Council Elections – What You Need To Know  

October 31st, 2021

Council Elections are upon us! December 4th is the day the shire elects a new council. This is an important election as the future of the shire is at a pivotal time. Next month’s issue, we will look a bit deeper into candidates policies and backgrounds. This time it’s just an overview of who is running.

The Greens

In the last council election, the Greens led by Simon Richardson won 49% of the primary vote. This was enough votes to elect Simon as the mayor and three other councillors. Simon Richardson resigned in April 2021 and Michael Lyon has been the interim mayor. Michael has left the Green Party and is now campaigning for mayor as an independent.

Currently, the Greens are in a world of pain and will not get that level of support this time around. If the primary vote drops to around 30% or below they will not be re-elected and that will be justified. Branch stacking, public brawling, in house feuding, nominating an uncharismatic leader like Duncan Dey – all of this and more, make the Green party on the nose and their prospects have shifted from good to uncertain.

The Alternatives

Fortunately, the shire is not at a loss for viable alternative candidates. It is heartening to see a strong group of centre-left, progressive, capable candidates who have thrown their hats in the ring. From what I understand the following four are making an agreement to preference each other. Any of these four will make a good mayor and lead a collaborative, innovative council:

  1. Mark Swivel – Mark Swivel Team

  2. Full disclosure here: I declare that I am openly supporting Mark as I believe he would be an excellent mayor and able to set us up correctly for where we need to be heading in the next five to ten years. Also, not to be ignored, the three women candidates on the ticket are incredibly strong and capable people. Stand out platform issues are Rail Trail, bike paths, revenue earning (including getting back a fair share of stamp duty), affordable housing, save the beach. He also has well-rounded experience in law, business, the arts and community projects.  More platform ideas are on the website.

  3. Bruce Clarke – Action Group

  4. Bruce came out of nowhere and was thought to be a dark horse. But as a lawyer with a wealth of experience and history dealing with councils and state politics, he would be excellent on the council. I have only known him in the last few months during the election lead up and he is a real human with heart in the right place. More than a few old Byron hands I know are backing him. I hope he gets on council. More policy details here.

  5. Asren Pugh – Labor

  6. Asren is a good guy and would be a capable and decent mayor or councillor. The Pugh family includes artist grandfather, Clifton, and environmental activist father, Dailan. The only negative to say about Asren is he is using a council position as a pathway to enter politics either federal or state. Nothing wrong with that, but I rue the day that party politics entered local councils.

  7. Michael Lyon – Independents

  8. Michael comes bruised and battered from his dealings with the Deep Green faction. He is currently the interim mayor since Simon resigned and has shown resilience under pressure. Affordable housing is his signature issue, and Sama Balson from Woman’s Village Collective is number two on the ballot. He looked uncertain navigating the Covid health orders and prevaricating on “To vax or not to vax?”.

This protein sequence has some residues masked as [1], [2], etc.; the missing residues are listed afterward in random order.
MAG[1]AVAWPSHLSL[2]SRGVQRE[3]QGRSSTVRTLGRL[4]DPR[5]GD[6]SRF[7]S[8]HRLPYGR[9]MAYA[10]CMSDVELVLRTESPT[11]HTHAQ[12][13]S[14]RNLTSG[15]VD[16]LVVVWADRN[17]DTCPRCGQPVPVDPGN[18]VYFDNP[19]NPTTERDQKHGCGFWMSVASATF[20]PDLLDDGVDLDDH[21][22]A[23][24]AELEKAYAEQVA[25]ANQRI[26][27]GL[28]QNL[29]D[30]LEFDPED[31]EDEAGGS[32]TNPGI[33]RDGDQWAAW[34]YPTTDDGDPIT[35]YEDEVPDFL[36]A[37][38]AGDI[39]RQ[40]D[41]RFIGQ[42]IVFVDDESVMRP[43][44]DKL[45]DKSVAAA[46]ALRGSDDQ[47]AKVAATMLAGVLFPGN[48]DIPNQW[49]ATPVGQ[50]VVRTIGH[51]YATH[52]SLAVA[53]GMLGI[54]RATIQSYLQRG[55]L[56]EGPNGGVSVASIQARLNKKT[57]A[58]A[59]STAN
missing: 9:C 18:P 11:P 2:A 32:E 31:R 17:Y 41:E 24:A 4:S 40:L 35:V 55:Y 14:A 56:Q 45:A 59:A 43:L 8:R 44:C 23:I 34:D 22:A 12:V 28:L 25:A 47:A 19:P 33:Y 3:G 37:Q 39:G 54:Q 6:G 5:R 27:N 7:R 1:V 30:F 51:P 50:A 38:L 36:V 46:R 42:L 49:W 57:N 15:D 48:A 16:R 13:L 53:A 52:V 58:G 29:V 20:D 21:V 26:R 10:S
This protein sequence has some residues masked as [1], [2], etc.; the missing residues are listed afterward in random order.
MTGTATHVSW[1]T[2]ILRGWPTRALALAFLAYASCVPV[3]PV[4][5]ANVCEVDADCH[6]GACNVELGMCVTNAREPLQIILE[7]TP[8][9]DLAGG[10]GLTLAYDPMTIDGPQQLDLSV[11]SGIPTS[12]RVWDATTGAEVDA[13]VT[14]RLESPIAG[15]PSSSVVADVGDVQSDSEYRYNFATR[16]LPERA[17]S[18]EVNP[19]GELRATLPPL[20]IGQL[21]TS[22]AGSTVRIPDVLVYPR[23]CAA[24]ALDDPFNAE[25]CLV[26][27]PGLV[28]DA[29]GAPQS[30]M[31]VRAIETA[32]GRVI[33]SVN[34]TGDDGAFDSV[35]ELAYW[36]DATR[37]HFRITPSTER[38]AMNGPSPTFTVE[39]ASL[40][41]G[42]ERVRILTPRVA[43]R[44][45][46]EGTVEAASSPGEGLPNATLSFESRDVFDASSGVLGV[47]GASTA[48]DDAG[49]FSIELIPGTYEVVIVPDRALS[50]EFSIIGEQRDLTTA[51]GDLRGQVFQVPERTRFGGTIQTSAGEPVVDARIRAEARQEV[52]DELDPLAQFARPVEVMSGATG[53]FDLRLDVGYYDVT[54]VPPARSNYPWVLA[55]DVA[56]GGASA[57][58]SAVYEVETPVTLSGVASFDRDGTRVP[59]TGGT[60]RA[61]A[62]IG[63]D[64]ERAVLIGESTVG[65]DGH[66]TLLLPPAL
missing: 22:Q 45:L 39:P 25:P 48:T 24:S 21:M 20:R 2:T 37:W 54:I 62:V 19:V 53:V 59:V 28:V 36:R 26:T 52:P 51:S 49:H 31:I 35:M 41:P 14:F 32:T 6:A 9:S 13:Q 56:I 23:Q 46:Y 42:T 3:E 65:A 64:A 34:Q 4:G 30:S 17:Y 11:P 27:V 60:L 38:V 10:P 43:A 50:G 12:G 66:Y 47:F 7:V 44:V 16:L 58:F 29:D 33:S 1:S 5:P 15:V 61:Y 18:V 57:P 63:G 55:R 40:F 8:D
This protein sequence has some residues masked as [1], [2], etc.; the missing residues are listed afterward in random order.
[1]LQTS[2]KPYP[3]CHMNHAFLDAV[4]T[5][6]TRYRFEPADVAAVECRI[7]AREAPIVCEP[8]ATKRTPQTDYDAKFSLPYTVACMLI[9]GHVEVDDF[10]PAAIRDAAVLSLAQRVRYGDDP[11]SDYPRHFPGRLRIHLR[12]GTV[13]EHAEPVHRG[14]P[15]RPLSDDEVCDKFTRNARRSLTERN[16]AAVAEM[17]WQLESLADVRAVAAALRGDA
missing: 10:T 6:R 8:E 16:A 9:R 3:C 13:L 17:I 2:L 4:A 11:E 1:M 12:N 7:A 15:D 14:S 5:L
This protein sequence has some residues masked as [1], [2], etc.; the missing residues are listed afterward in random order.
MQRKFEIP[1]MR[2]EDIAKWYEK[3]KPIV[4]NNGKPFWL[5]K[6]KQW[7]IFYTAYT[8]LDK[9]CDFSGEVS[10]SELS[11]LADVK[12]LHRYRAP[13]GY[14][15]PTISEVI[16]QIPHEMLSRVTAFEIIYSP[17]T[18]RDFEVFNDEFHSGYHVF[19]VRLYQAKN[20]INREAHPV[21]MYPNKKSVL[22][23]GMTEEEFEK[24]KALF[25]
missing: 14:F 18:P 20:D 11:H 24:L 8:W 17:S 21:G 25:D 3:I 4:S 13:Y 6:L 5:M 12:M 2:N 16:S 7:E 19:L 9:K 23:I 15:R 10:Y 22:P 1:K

A working council majority

Whoever is elected mayor automatically gets their second candidate elected as a councillor as their primary votes get reassigned. Therefore, if the numbers go against the Greens, it will be one of the above as mayor as their preferences will go to whoever is the strongest.

In that case, a likely scenario if the Greens don’t get the numbers, will be one of the above four will be mayor plus their #2.  If the other three mayoral candidates are elected as councillors then that will be a block of five centre-left progressives. The Greens will still get at least two, Duncan Dey and Sarah Ndiaye. Sarah will work well with the above majority as she is experienced and not a captive of the deep green ideology. That ideology is “Just stop everything as it is the best way to save the environment”. This was an OK and workable strategy back in the ’90s when we were not an exploding global real estate and lifestyle destination. Our present situation needs to be proactively managed. It is no longer viable to just pull up the drawbridge and hope the moat holds.

 The remainder

If the votes fall as above, that will be 6 council seats plus the mayor. There will be two more seats. One will be Alan Hunter, the only conservative and loosely aligned with the Nationals. Although I do not share Alan’s politics he has consistently been a rational, productive and balancing vote on council and it will not be a problem to have him back.

That will mean the last remaining seat(s) will go to either Basil Cameron, Cate Coorey or a third Green, Mathew O’Reilly. Basil and Cate are hardworking and experienced councillors, but they get stuck in the details and are not big on the vision thing. Mathew O’Reilly is an agitator and comes with lots of issues. All three of these candidates are in the “JUST STOP EVERYTHING!” brigade which is not a viable strategy going forward.

Hope that helps. Next month I will drill down a bit deeper with some of the candidates and even share some juicy gossip and scuttlebutt.

Related Articles

The Vision Thing, by Cr Mark Swivel
Mandy for Richmond
Federal Election Richmond

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